Thursday, January 7, 2021

Raku again


I was recently comparing the pictures I have been taking, close ups of my local stream in the snow and ice, to abstract painting. And it's a nice comparison; these really are the abstract paintings I might like to paint if I could paint like that. Though as a friend of clerkmanifesto kindly pointed out, I am, as it is, in my way, painting them.

But as I prepared to show you just one more of these fairly abstract pictures (because one picture is worth a thousand words here, but two are still only worth a thousand words, deflating them to being worth merely 500 words each!), another comparison occurred to me.

Many years ago at one of the art schools I went to I became primarily focused on ceramics. And for a time within that I became obsessed with Raku. Raku is a kind of ceramics glazing process wherein one pulls the ceramic piece out of a kiln while it's still wild hot and the glaze is in flux, throws the glowing object in a metal garbage can full of newspaper, watches it erupt into a tower of flames, and then slams down the garbage can lid over the whole fiery process. At least, that's Raku as it was practiced at that school. The oxygen would get sucked out of the ceramic piece's environment, and strange, magical effects would take place. One could control some of it, but not anywhere near all of it. 

It was art on a wing and a prayer. Or crafts. Or whatever. The main thing is that it was compelling to me. I barely even cared about the bowls or bottles I was glazing. It was all about the magical effects that might appear out of my experimental glazes.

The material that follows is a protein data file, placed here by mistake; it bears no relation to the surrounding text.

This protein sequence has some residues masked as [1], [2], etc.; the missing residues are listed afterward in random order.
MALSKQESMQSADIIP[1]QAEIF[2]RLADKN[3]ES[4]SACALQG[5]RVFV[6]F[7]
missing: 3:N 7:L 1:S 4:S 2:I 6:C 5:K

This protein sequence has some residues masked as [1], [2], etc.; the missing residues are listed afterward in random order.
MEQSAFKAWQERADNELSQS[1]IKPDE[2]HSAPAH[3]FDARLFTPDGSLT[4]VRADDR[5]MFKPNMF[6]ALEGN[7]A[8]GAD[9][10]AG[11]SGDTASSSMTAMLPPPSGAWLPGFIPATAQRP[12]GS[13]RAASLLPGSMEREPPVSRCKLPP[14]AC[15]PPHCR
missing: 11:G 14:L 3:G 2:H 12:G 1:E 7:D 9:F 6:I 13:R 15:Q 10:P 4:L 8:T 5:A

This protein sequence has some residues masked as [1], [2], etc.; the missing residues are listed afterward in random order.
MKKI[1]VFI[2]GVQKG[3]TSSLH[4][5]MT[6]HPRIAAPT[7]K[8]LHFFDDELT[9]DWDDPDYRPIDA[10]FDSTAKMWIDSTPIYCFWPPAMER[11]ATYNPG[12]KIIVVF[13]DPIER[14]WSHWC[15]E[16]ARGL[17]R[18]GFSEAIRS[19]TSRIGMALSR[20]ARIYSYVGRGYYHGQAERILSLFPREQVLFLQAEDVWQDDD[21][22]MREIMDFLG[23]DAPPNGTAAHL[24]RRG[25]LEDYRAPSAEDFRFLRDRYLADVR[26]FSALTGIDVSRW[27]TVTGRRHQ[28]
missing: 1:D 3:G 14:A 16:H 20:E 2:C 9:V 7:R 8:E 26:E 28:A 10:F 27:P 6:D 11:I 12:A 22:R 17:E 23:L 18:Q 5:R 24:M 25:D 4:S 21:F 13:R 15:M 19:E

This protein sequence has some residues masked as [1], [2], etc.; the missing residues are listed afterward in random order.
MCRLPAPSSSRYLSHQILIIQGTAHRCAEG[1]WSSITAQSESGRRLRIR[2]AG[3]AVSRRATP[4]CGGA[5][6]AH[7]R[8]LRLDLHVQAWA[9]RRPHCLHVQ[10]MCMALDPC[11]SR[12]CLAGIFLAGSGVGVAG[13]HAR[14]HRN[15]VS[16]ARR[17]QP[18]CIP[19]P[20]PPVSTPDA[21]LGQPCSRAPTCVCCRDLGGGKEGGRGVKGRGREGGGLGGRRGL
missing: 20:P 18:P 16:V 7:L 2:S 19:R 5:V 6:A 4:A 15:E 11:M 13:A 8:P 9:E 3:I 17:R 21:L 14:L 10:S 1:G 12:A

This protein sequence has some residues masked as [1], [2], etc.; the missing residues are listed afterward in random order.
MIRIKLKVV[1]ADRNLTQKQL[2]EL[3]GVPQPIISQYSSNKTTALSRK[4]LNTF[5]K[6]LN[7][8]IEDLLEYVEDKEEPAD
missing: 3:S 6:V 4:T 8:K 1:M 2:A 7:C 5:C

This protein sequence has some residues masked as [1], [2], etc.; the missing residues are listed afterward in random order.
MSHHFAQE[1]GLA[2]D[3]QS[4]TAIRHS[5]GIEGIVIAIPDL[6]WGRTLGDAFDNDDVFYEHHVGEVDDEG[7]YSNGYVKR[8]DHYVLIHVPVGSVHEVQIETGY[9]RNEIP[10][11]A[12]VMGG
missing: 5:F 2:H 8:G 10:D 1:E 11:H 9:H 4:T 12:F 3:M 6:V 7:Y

While I wouldn't say these photo abstractions of a running brook look like Raku glazing, there are notable commonalities. Metallics, true metallics, especially golds in the case of the photos, are a common effect of both. The whole color scheme can be similar too, with rich reds and umbers, ochres, and lapis lazuli and ultramarine blues. Smokey effects are common to both as well, one maybe because of smoke, and one from the churning and layering of water. But the biggest thing that's shared between the two is a kind of guesswork and out-of-the-oven surprise. I look for certain things in the photos I take, maybe I could call it "blurred clarity", this perhaps being analogous to the glazes I mixed up from recipes in obscure glaze recipe books, and as I reveal them in my computer, and adjust them in my photo editing, they start to either form up into something flat and bland, or they blossom. This all is much like letting the ceramics cool until one could open up the garbage can and see what one has got.

Anyway, all of that is to merely say, one day recently, I got this:

1 comment:

  1. Your description of the raku process makes me want to try it! And I like the picture. My brain seems to work something like this: Tell me tht I'm looking at abstract art and I say "ho-hum, I don't like abstract art." Tell me that I'm looking at nature and I think it's great. I don't know why, but there it is.


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